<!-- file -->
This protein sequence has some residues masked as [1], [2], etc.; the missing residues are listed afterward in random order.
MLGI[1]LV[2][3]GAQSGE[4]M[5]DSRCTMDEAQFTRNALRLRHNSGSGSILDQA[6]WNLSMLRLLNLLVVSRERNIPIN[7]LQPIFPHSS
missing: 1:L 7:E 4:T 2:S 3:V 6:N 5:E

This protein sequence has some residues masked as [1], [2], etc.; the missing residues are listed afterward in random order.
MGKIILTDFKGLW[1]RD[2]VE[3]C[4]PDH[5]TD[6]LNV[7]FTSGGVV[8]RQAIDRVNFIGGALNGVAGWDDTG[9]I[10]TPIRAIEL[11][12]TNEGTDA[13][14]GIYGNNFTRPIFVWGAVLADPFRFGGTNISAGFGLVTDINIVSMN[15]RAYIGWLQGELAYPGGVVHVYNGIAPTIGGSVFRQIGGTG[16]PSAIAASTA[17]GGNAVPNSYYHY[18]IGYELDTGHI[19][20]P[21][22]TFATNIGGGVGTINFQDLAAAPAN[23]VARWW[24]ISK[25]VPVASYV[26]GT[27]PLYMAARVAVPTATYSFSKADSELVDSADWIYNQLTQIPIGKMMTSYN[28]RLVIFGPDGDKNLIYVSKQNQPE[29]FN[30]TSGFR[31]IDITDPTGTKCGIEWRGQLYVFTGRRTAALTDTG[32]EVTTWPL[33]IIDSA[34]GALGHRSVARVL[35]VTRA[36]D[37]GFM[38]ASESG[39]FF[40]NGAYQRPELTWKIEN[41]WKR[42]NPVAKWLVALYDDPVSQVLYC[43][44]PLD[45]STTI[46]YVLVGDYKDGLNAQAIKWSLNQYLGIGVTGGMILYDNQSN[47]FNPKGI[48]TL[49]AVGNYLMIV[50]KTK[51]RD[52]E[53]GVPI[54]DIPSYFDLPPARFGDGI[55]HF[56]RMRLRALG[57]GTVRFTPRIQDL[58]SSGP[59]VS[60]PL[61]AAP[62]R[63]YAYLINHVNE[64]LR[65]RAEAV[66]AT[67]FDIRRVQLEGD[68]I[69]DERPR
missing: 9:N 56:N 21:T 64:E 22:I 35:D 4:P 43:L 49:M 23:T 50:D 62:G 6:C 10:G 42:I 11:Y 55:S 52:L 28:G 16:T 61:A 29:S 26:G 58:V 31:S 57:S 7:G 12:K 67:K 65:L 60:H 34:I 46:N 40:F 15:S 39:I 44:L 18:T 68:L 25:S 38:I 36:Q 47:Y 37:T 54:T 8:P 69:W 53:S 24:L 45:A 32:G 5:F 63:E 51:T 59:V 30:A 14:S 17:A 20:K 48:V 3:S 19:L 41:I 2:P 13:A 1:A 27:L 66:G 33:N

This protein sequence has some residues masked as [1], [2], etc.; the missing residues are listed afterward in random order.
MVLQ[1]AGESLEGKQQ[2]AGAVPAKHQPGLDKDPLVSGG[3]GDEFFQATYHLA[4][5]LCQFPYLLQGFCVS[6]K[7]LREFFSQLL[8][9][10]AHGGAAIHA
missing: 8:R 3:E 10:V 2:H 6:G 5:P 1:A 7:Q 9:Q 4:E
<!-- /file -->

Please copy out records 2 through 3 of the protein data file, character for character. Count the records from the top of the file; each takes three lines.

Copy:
This protein sequence has some residues masked as [1], [2], etc.; the missing residues are listed afterward in random order.
MGKIILTDFKGLW[1]RD[2]VE[3]C[4]PDH[5]TD[6]LNV[7]FTSGGVV[8]RQAIDRVNFIGGALNGVAGWDDTG[9]I[10]TPIRAIEL[11][12]TNEGTDA[13][14]GIYGNNFTRPIFVWGAVLADPFRFGGTNISAGFGLVTDINIVSMN[15]RAYIGWLQGELAYPGGVVHVYNGIAPTIGGSVFRQIGGTG[16]PSAIAASTA[17]GGNAVPNSYYHY[18]IGYELDTGHI[19][20]P[21][22]TFATNIGGGVGTINFQDLAAAPAN[23]VARWW[24]ISK[25]VPVASYV[26]GT[27]PLYMAARVAVPTATYSFSKADSELVDSADWIYNQLTQIPIGKMMTSYN[28]RLVIFGPDGDKNLIYVSKQNQPE[29]FN[30]TSGFR[31]IDITDPTGTKCGIEWRGQLYVFTGRRTAALTDTG[32]EVTTWPL[33]IIDSA[34]GALGHRSVARVL[35]VTRA[36]D[37]GFM[38]ASESG[39]FF[40]NGAYQRPELTWKIEN[41]WKR[42]NPVAKWLVALYDDPVSQVLYC[43][44]PLD[45]STTI[46]YVLVGDYKDGLNAQAIKWSLNQYLGIGVTGGMILYDNQSN[47]FNPKGI[48]TL[49]AVGNYLMIV[50]KTK[51]RD[52]E[53]GVPI[54]DIPSYFDLPPARFGDGI[55]HF[56]RMRLRALG[57]GTVRFTPRIQDL[58]SSGP[59]VS[60]PL[61]AAP[62]R[63]YAYLINHVNE[64]LR[65]RAEAV[66]AT[67]FDIRRVQLEGD[68]I[69]DERPR
missing: 9:N 56:N 21:T 64:E 22:I 35:D 4:P 43:L 49:M 23:T 50:D 62:G 6:C 10:G 42:I 11:Y 55:S 52:L 28:G 16:T 61:A 29:S 26:G 58:V 31:S 57:S 7:G 12:K 67:K 65:L 60:H 34:I 46:N 40:F 15:S 39:I 44:L 18:T 68:L 25:S 38:I 36:Q 47:Y 37:T 54:T 8:P 69:W 53:S 24:L 45:A 32:G 5:F 63:E 51:T 59:V 30:A 14:S 17:A 20:K 48:V 3:S 19:L 41:I 2:P 13:A 1:A 27:L 66:G 33:N

This protein sequence has some residues masked as [1], [2], etc.; the missing residues are listed afterward in random order.
MVLQ[1]AGESLEGKQQ[2]AGAVPAKHQPGLDKDPLVSGG[3]GDEFFQATYHLA[4][5]LCQFPYLLQGFCVS[6]K[7]LREFFSQLL[8][9][10]AHGGAAIHA
missing: 8:R 3:E 10:V 2:H 6:G 5:P 1:A 7:Q 9:Q 4:E